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how to become a Tool and Die Maker
 
      
 

How to Become a Tool and Die Maker



Tool and Die Makers are highly skilled professionals who work in the manufacturing industry. Their work makes it possible to construct and maintain machines that are used to create several kinds of products we use on a daily basis.

Tool and Die Makers are some of the most highly trained professionals working in the manufacturing industry. These professionals make and repair the tools, dies and devices that are used to create products such as clothing, furniture and aircraft parts.

Tool and Die Makers can work in manufacturing firms that create the tools themselves or shops that focus on producing tools for other manufacturing firms. These professionals may work in hazardous environments and need to use safety precautions in order to perform their daily functions.

Education Requirements to Become a Tool and Die Maker



Candidates who want to become a Tool and Die Maker will need four or five years of working in this trade in order to become fully trained and prepared to work independently in the field. Candidates can learn the skills necessary to become a Tool and Die Maker by attending a formal education program, post-secondary program or through an apprenticeship.

In order for candidates to be accepted into an apprenticeship or post-secondary program, they must have a high school diploma or its equivalency, a background in physics or mathematics such as geometry and trigonometry. In addition, employers seek candidates with strong problem solving skills and the ability to use computer programs and software.

The majority of employers seek candidates who have completed an apprenticeship program. During an apprenticeship, students will learn how to perform basic functions by hands on work as well as through a variety of classroom hours. An apprenticeship may take up to four or five years to complete. Applicants who finish an apprenticeship through a state or company funded program are required to complete a series of test showing their competency in the field.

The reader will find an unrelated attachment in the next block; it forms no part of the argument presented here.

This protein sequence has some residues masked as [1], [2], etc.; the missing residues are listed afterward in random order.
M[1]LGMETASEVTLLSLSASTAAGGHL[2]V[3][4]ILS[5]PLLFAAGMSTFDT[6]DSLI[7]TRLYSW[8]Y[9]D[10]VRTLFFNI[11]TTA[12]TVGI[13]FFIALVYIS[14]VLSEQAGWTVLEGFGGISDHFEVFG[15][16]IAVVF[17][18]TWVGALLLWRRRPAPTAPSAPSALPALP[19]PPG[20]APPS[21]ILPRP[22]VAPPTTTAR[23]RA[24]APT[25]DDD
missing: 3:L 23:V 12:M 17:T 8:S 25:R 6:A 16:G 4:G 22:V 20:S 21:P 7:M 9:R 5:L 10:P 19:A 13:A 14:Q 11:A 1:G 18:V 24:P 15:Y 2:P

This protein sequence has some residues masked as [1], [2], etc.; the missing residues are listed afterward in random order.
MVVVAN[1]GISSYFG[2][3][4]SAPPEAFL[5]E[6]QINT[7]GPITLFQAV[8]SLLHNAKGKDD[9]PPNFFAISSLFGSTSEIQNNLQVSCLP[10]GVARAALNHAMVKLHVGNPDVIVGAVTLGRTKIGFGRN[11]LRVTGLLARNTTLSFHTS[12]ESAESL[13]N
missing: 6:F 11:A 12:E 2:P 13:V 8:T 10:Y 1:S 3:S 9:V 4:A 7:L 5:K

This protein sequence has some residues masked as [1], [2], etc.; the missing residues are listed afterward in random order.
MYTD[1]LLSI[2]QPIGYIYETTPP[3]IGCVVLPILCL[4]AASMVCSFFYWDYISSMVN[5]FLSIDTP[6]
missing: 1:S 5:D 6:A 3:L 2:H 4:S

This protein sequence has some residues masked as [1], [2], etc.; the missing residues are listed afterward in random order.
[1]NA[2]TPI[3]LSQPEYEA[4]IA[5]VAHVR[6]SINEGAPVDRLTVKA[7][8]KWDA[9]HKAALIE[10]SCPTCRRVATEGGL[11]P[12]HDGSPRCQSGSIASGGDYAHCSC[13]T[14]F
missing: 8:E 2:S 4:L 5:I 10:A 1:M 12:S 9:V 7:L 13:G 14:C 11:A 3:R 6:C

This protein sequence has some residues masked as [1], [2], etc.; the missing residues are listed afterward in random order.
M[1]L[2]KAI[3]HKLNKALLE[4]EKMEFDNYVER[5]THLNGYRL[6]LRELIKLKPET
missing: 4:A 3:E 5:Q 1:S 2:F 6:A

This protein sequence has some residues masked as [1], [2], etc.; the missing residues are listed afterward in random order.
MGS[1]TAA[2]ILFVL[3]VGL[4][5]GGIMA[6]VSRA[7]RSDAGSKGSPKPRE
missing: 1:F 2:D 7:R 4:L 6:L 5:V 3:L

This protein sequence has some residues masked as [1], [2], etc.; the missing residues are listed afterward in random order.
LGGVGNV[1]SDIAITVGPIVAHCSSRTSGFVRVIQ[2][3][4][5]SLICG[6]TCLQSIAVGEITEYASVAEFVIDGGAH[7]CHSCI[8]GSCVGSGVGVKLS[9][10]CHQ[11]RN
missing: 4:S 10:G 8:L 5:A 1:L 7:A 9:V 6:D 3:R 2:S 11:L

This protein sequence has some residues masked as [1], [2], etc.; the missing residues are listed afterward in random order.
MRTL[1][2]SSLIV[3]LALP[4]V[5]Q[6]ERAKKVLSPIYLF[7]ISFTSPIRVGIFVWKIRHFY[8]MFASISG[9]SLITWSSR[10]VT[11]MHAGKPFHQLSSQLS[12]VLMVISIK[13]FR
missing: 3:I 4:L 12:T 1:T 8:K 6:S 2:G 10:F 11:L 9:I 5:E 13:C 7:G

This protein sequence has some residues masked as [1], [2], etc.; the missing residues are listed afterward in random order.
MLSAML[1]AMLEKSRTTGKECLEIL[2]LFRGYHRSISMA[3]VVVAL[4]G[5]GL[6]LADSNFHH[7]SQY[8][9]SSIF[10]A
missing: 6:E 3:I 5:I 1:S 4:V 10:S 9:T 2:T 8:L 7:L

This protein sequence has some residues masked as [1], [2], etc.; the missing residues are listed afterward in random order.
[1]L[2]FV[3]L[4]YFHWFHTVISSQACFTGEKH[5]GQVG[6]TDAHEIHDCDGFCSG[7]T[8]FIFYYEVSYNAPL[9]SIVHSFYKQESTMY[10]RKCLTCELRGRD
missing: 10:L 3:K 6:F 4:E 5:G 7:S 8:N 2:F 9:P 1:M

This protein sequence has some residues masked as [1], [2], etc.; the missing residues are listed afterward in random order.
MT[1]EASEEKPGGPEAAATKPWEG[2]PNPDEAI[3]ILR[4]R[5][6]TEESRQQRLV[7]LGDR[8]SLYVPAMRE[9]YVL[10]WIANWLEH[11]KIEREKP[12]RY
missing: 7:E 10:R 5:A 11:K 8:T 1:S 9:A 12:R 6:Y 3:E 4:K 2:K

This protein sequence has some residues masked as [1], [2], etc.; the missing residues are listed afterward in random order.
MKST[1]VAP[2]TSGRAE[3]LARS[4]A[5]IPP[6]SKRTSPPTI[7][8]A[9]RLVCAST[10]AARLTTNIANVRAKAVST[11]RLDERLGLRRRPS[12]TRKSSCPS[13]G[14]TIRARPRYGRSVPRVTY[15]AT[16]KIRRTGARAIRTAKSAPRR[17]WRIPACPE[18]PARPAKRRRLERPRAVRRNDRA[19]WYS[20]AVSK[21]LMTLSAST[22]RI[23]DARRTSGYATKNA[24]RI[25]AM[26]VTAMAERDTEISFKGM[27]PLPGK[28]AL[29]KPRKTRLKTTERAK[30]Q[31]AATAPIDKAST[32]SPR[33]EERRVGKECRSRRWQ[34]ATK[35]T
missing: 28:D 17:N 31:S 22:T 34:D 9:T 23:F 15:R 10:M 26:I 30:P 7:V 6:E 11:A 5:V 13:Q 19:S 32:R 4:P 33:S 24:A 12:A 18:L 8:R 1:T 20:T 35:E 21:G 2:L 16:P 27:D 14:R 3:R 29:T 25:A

Certification for this profession is not required although many employers prefer hiring candidates with this trait. Candidates who seek certification will need to have a high school diploma or its equivalent, completed several mathematics courses and be at least 18 years of age.

Tool and Die Maker Job Description



In order to design and create tools and dies, these professionals must have the ability to use computer aided design (CAD). Tool and Die Makers use CAD in order to create blueprints and plans for the variety of tools and dies they are responsible for creating. Tool Makers need the ability to read and use blueprints in order to begin making a variety of tools.

A Tool and Die Maker's goal is to produce precision tools that are used for a variety of functions such as cutting, shaping and forming materials such as metal. In addition to creating tools, Tool Makers are also responsible for making jigs, fixtures, gauges and other measuring tools.

Die Makers are specifically responsible for creating a variety of metal forms referred to as "dies." These metal forms are used for forging and stamping functions. These professionals also create metal molds that are then used to create a variety of plastic, ceramic and composite products.

Tool and Die Maker Salary and Career Path



The Bureau of Labor Statistics reports that the median wage for Tool and Die Makers in 2008 was approximately $22.32 per hour. The salary range for these professionals during the same year was approximately $14.69 to $34.76 per hour. Exact hourly wage will depend on a Tool and Die Maker's experience, geographical location and the industry they work in. Professionals working in the motor vehicle parts manufacturing industry earn, on average, more. The median wage for professionals working in this sector is approximately $27.99 per hour.

The employment outlook for Tool and Die Makers is expected to decrease through the year 2018. Job opportunities are expected to decrease by approximately 8 percent through 2018. This decline will be due to foreign competition, advanced technology and machinery as well as increased worker productivity. Advances in technology include improved automation, the use of CNC machine tools and manufacturing equipment designed to perform automatically.

Even with a decline of 8 percent, an applicant who wants to become a Tool and Die Maker should expect to find plenty of job opportunities in this trade. The Bureau of Labor Statistics also reports that employers have a hard time finding candidates who are qualified to perform this trade's basic functions.
 
 
 
 
 
 

*Salary Information provided by the Bureau Of Labor Statistics
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